“Wearing a face covering in public is proven to be one of the most effective ways we have to slow the spread of COVID-19,” Abbott said, according to DallasNews.com. “We have the ability to keep businesses open and move our economy forward so that Texans can continue to earn a paycheck, but it requires each of us to do our part to protect one another — and that means wearing a face covering in public spaces.”
Over 40 principals of schools in the Bay Area were exposed to COVID-19 after attending an in-person meeting to discuss plans for re-opening schools in the Santa Clara Unified School District.
The meeting took place on June 19, according to the San Francisco Chronicle.
A person in attendance tested positive for COVID-19 days after the meeting.
During an online meeting last week, District Superintendent Stella Kemp told the school board that the infected person had exposed other attendees to the virus.
“Given the complexity required in the development of our reopening plan, some of our staff meetings are taking place in person,” Kemp said, according to the Associated Press. “Of course those meetings are being conducted under the strict guidelines provided to us by the Santa Clara County Public Health Department.”
Schools across the country are scrambling to find ways to reopen campuses for the upcoming school year despite uncertainty, and as coronavirus cases continue to emerge.
Arizona Gov. Doug Ducey pushed back the first day of instruction for public schools in the state to at least Aug. 17. Some schools had been set to start as early as July 22, according to the Arizona Republic.
New York City Mayor Bill de Blasio said Thursday that public schools in the city would be opening in September. However, Gov. Andrew Cuomo pushed back on those plans. Cuomo’s communications director said that the state government has the ultimate say on whether schools can reopen come the fall semester, according to CNN.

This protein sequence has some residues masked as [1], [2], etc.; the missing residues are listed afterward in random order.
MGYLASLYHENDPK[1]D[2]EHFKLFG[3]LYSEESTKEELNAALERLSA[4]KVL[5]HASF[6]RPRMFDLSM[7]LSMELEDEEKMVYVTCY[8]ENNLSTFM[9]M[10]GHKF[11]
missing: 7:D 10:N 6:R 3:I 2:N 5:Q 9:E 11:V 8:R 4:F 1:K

— Carla Russo
Former Republican presidential candidate Herman Cain was hospitalized with COVID-19 on Wednesday, hours after he sent a tweet hailing a Trump event in South Dakota where masks wouldn’t be mandatory.
A spokesman confirmed Cain’s condition Thursday afternoon, describing the 73-year-old as “resting comfortably” at an Atlanta-area hospital after his symptoms became serious enough Wednesday to require care, but not a respirator.
Cain’s positive coronavirus test on June 29 came just over a week after he appeared at Trump’s indoor campaign rally in Tulsa, Oklahoma, where he did not wear a mask.
Addressing speculation that he may have picked the virus up at Trump’s campaign, Cain’s team said in a statement that they are unsure how or where he contracted it, noting “he did a lot of traveling the past week.”
For more on the pandemic, go here.
- 7 essential pieces of relationship advice for couples in quarantine
- What you need to know about face masks right now
- How to tell if you need to start doing online therapy
- Lost your job due to coronavirus? Here’s what you need to know.
- Parenting during the coronavirus crisis?
- The HuffPost guide to working from home
- What coronavirus questions are on your mind right now? We want to help you find answers.
- Everyone deserves accurate information about COVID-19. Support journalism without a paywall — and keep it free for everyone — by becoming a HuffPost member today.